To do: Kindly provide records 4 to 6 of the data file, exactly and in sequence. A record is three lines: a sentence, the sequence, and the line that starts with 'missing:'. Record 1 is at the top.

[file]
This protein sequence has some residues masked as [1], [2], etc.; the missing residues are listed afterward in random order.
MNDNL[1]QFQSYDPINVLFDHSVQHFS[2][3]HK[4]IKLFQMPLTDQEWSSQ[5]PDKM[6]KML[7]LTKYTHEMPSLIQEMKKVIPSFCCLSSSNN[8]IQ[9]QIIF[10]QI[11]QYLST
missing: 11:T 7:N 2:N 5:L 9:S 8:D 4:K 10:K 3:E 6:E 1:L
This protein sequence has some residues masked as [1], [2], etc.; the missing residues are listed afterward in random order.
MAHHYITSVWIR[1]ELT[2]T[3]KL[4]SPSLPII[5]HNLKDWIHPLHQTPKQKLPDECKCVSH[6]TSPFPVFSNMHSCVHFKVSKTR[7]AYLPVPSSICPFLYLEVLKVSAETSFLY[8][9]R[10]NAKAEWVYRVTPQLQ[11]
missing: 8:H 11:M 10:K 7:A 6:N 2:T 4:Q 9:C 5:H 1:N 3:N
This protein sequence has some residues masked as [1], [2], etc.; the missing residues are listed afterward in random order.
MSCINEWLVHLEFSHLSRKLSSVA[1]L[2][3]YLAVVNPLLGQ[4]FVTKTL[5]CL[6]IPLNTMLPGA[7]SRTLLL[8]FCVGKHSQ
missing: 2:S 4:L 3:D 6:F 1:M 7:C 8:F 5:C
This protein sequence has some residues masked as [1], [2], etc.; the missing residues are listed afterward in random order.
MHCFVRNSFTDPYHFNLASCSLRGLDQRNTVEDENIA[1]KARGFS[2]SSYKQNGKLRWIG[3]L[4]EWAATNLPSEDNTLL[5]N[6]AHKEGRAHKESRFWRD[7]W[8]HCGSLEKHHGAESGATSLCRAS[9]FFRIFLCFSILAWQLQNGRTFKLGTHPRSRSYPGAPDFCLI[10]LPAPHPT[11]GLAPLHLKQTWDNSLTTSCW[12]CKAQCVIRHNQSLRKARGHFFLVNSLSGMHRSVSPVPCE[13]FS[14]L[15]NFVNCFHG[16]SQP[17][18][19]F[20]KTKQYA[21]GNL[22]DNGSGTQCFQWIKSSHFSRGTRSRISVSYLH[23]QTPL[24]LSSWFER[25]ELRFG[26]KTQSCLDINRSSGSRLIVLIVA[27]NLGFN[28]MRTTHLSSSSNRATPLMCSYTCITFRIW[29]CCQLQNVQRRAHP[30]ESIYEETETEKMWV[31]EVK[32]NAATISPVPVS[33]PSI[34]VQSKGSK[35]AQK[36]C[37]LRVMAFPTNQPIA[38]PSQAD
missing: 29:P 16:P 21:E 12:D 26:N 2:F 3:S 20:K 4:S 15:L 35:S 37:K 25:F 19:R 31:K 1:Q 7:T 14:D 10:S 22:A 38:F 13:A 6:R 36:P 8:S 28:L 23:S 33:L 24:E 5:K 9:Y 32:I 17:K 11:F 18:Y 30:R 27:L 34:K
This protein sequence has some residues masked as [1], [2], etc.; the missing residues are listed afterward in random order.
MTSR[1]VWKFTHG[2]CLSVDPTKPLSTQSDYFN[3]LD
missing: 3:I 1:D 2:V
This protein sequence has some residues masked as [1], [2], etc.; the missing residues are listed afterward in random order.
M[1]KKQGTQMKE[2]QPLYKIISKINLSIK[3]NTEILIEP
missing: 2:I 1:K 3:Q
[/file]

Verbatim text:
This protein sequence has some residues masked as [1], [2], etc.; the missing residues are listed afterward in random order.
MHCFVRNSFTDPYHFNLASCSLRGLDQRNTVEDENIA[1]KARGFS[2]SSYKQNGKLRWIG[3]L[4]EWAATNLPSEDNTLL[5]N[6]AHKEGRAHKESRFWRD[7]W[8]HCGSLEKHHGAESGATSLCRAS[9]FFRIFLCFSILAWQLQNGRTFKLGTHPRSRSYPGAPDFCLI[10]LPAPHPT[11]GLAPLHLKQTWDNSLTTSCW[12]CKAQCVIRHNQSLRKARGHFFLVNSLSGMHRSVSPVPCE[13]FS[14]L[15]NFVNCFHG[16]SQP[17][18][19]F[20]KTKQYA[21]GNL[22]DNGSGTQCFQWIKSSHFSRGTRSRISVSYLH[23]QTPL[24]LSSWFER[25]ELRFG[26]KTQSCLDINRSSGSRLIVLIVA[27]NLGFN[28]MRTTHLSSSSNRATPLMCSYTCITFRIW[29]CCQLQNVQRRAHP[30]ESIYEETETEKMWV[31]EVK[32]NAATISPVPVS[33]PSI[34]VQSKGSK[35]AQK[36]C[37]LRVMAFPTNQPIA[38]PSQAD
missing: 29:P 16:P 21:E 12:D 26:N 2:F 3:S 20:K 4:S 15:L 35:S 37:K 25:F 19:R 31:K 1:Q 7:T 14:D 10:S 22:A 38:F 13:A 6:R 36:P 8:S 28:L 23:S 33:L 24:E 5:K 9:Y 32:I 17:K 11:F 18:Y 30:R 27:L 34:K
This protein sequence has some residues masked as [1], [2], etc.; the missing residues are listed afterward in random order.
MTSR[1]VWKFTHG[2]CLSVDPTKPLSTQSDYFN[3]LD
missing: 3:I 1:D 2:V
This protein sequence has some residues masked as [1], [2], etc.; the missing residues are listed afterward in random order.
M[1]KKQGTQMKE[2]QPLYKIISKINLSIK[3]NTEILIEP
missing: 2:I 1:K 3:Q